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Helen and Kate Richardson-Walsh: 'It's been really lovely to see our daughter growing every day'

Olympic gold medal winning hockey players Helen and Kate Richardson-Walsh tell Lisa Salmon how their baby daughter makes a team of three

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Kate (left) and Helen Richardson-Walsh

Kate (left) and Helen Richardson-Walsh

Press Association Images

The pair at Buckingham Palace, London, where Kate received an OBE and Helen an MBE

The pair at Buckingham Palace, London, where Kate received an OBE and Helen an MBE

Press Association Images

Kate (left) and Helen Richardson-Walsh

Helen and Kate Richardson-Walsh desperately miss being part of a team - especially a team so amazing that it won an Olympic Gold medal. But the former hockey players, who became the first same-sex married couple to win an Olympic gold medal together when their GB team won hockey gold at the 2016 Rio Games, have now created their own equally amazing team of three, thanks to their new baby girl.

Helen gave birth to their daughter, Pfeiffer, on New Year's Eve 2019, and the baby was just three months old when the country went into lockdown and her two mummies became her only human contact.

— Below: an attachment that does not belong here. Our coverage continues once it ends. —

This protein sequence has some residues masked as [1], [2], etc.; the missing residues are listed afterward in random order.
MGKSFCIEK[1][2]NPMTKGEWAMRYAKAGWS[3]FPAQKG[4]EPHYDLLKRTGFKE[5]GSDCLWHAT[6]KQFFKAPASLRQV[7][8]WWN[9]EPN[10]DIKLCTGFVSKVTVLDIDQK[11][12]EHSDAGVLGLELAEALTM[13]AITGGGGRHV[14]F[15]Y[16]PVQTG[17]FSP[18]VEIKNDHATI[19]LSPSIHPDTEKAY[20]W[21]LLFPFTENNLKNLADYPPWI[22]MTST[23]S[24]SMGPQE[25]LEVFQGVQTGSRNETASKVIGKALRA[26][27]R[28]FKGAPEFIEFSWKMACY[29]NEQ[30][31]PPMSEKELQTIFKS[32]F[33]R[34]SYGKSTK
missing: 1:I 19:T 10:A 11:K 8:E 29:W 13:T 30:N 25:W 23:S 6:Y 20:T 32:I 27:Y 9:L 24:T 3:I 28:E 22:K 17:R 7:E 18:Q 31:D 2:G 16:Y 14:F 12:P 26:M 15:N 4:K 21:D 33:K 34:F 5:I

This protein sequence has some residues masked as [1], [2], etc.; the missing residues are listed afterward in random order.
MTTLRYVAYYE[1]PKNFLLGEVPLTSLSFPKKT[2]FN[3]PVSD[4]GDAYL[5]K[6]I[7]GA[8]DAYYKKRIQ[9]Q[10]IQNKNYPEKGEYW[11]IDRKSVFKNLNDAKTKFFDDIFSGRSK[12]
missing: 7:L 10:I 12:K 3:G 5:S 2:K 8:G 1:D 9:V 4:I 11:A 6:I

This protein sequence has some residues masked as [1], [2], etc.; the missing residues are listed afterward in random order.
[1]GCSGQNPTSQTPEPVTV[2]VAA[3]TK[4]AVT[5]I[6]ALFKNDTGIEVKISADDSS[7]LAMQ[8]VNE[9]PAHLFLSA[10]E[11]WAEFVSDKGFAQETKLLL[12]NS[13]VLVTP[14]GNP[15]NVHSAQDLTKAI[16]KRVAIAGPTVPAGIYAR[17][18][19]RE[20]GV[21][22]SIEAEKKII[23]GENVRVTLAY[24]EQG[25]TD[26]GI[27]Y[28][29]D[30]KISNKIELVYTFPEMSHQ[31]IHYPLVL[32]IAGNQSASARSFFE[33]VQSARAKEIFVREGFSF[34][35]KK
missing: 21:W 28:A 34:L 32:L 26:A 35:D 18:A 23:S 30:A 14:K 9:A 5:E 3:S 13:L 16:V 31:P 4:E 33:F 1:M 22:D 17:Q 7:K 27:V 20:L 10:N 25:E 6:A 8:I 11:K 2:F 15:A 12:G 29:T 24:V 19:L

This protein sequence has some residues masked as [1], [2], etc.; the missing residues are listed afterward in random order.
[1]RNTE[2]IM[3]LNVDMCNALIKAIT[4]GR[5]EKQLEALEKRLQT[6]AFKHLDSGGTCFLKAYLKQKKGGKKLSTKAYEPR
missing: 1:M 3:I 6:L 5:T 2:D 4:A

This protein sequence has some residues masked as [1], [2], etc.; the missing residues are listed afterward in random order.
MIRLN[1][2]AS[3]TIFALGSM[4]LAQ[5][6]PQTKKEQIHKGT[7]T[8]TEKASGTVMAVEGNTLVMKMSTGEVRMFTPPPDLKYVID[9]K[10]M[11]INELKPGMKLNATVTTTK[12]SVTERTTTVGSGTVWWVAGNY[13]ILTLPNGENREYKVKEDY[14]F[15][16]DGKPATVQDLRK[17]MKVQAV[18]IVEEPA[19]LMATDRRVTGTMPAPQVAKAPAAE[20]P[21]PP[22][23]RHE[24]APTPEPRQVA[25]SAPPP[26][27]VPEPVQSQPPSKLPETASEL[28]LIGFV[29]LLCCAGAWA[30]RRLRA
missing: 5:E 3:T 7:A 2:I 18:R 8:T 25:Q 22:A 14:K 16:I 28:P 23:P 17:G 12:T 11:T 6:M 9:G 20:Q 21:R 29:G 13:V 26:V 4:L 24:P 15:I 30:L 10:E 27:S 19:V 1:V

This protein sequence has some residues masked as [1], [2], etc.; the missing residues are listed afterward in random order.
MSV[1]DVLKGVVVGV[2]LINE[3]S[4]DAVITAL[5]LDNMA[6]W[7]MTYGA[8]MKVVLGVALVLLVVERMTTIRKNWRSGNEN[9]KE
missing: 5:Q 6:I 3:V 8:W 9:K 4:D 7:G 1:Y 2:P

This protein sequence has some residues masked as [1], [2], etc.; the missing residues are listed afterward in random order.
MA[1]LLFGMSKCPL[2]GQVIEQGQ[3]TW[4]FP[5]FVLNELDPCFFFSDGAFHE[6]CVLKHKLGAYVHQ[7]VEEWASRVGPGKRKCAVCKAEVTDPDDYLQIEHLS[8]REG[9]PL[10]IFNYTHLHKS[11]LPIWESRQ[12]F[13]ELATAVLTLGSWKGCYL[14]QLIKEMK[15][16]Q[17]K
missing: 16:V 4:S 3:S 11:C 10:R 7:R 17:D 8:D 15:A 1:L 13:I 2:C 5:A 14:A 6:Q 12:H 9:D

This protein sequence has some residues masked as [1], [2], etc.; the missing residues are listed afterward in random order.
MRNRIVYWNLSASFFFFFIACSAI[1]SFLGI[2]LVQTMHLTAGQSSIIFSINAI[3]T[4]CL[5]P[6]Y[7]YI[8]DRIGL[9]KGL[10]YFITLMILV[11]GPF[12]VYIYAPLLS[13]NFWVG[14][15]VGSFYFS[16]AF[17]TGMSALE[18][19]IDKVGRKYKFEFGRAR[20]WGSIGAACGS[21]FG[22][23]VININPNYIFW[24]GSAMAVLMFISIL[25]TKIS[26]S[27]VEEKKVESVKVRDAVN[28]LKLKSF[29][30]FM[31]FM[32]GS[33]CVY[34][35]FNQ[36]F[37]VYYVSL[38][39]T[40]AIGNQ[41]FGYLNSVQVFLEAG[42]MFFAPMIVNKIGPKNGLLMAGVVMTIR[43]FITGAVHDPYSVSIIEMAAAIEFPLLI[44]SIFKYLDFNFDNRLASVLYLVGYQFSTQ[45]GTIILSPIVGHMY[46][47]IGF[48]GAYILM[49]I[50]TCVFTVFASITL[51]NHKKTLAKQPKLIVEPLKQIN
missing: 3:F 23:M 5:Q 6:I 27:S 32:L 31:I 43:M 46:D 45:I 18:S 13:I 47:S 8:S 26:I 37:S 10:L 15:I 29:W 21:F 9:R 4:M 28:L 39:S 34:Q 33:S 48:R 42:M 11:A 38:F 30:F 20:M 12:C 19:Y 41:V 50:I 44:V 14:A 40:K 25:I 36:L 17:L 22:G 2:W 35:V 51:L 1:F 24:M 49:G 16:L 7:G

"Lockdown has been mostly positive," admits Helen (38). "I think the negative is that Pfeiffer thinks there's only two people in her whole world."

"There is!" laughs Kate, who says both of them are finding motherhood "amazing", despite the pandemic.

"Lockdown brought its challenges, but if we're honest, it's been really nice being able to spend time as a three together, which we wouldn't have been able to do otherwise. It's been really lovely to see Pfeiffer growing every day. She's on the move, commando crawling across the floor at the moment -she's pretty speedy.

"Thankfully, she's sleeping really well - lockdown helped with that because we were able to have a routine which never got messed up. Some people say some babies sleep better than others naturally, and it could be that's the case with her, but we did get into a routine almost immediately."

The pair, who were also the first married British couple to win gold together since 1920, admit lockdown stopped them fully sharing the joy of their baby with family and friends. "It's been really tough, particularly on my side, as Pfeiffer's my mum and dad's first grandchild," says Kate (40). "But nearly everybody got to see Pfeiffer just before lockdown, so that was good."

Helen says it's been hard not to see her mum, as she's on her own, but adds: "Thankfully, we've seen both of our mums since things eased a bit, which has been lovely. We were very cautious though, as all of our grandparents need to look after their health and we were very conscious of that.

"Naturally there's a worry, for Pfeiffer, our parents, siblings, everyone. We were cautious, and we took all the precautions we were asked to, and probably a few more as well."

While it may seem a strange admission for an Olympic gold medal-winning athlete, Helen says lockdown has actually helped her get fit. "I'm grateful for lockdown, " she says, "because I started the Couch to 5K. It may sound a bit strange for an Olympic gold medallist having to do Couch to 5K, but I used to love hockey and chasing the ball round the hockey pitch, but not necessarily running for running's sake.